That’s great because, a) I love Halloween and all things spooky and b) oftentimes being a narrator is all about thematic integration, fast and loose and on the fly. That being said, narration is also a strict discipline, so while I’d like to regale you with tales of, I don’t know, costumes in the booth no one sees but me, blood sacrifices on the roof to the gods of urban fantasy, the truth is somewhat more mundane (to me?): I narrated an occult classic, The Mystical Qabalah by Dion Fortune, who actually shows up in Nightmareland in the chapter on psychic attacks (you heard me)! The mystical practice of manifestations and mediation of the Qabalah is based on a symbolic and totemic structure called the Sephirot, which you may have seen: 10 circles connected by lines, and each named circle represents a different state of being. Mediating and following each circle leads one to higher states of being towards the Divine essence, and, on a mystical level, leads to enlightenment, and on a practical level, towards sorcery, according to Fortune. To prepare for the deep dive of this book and character– as is my practice for non-fiction, where the author is the main character who’s head one must inhabit—-I printed out a copy of the Sephirot and put it above the mic in my booth, and before each chapter which focused on a different sphere, I would mediate on the significance of that sphere, reciting the Hebrew name, until I felt ready to begin. And, in point of fact, the chart is still there at this moment, and while I don’t mediate every time before narrating, the names still do make for a great vocal warm up!

Which of the many sleep disorders chronicled in this book most upset you, and why?

Hands down, the chapters on sleep walking and ambien walking. I’ll let you take a listen to get the details, but it does seem that we humans, once you remove the rational, waking parts of our brains, and let our deep core impulses free, are capable of conceiving of rather some horrifying deeds. And if, as chronicled in Nightmareland, we happen to arrive into a liminal state, where we are up and moving yet still driven from that dark place, we are just as capable of acting out either incidental accidents or malicious harm to those around us. So…yeah.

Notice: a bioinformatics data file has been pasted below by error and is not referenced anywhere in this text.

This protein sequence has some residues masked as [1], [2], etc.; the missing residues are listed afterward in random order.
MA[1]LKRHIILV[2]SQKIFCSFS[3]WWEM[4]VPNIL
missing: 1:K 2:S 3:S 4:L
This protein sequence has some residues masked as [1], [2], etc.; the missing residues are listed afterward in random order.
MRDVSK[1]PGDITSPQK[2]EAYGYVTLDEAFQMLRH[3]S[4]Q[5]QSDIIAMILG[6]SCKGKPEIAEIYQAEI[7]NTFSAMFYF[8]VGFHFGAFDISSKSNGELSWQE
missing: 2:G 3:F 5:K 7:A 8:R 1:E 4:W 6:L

Have you ever encountered a professional project that scared you silly? How did you deal?

I have to say, I’ve narrated a fair deal of horror, dark fantasy, cosmic horror etc., so I’m not too easily phased when it comes to the strange and unusual…as I myself am…strange and unusual. What really leaves a mark for me, to be honest, is non-fiction detailing the atrocities humans have visited upon other humans, most recently in a project, in the early-mid-twentieth century in Europe. And don’t get me started on current constitutional rights abuses…! For all of those, I deal by committing myself to the mission of the book: to inform and educate with the hopes of preventing those atrocities and abuses from happening again.

Is there a candy that you love to have while narrating (on breaks, of course), or absolutely can’t have because you’re narrating? Why do you love it or have to leave it?

Well, on breaks, my “candy” is a green apple (like the worst house when Trick-or-Treating) because, pro-tip, it reduces mouth noise. But, oh man, my absolute, all-time, 150% favorite candy is a Snickers bar, and it is precisely the wrong thing to eat while narrating: the chocolate is sticky and dehydrating, so, more mouth noises and less stamina and articulation, the caramel and nougat is chewy and tires the jaw, and the peanuts are salty, which, again, dehydrates. That being said…do you have a Snickers bar…?

Listen to a clip of Nightmareland by Lex Lonehood Nover, read by Neil Hellegers



Want more behind-the-scenes goodness? Check out our last Q&A with audiobook producer Nick Martorelli.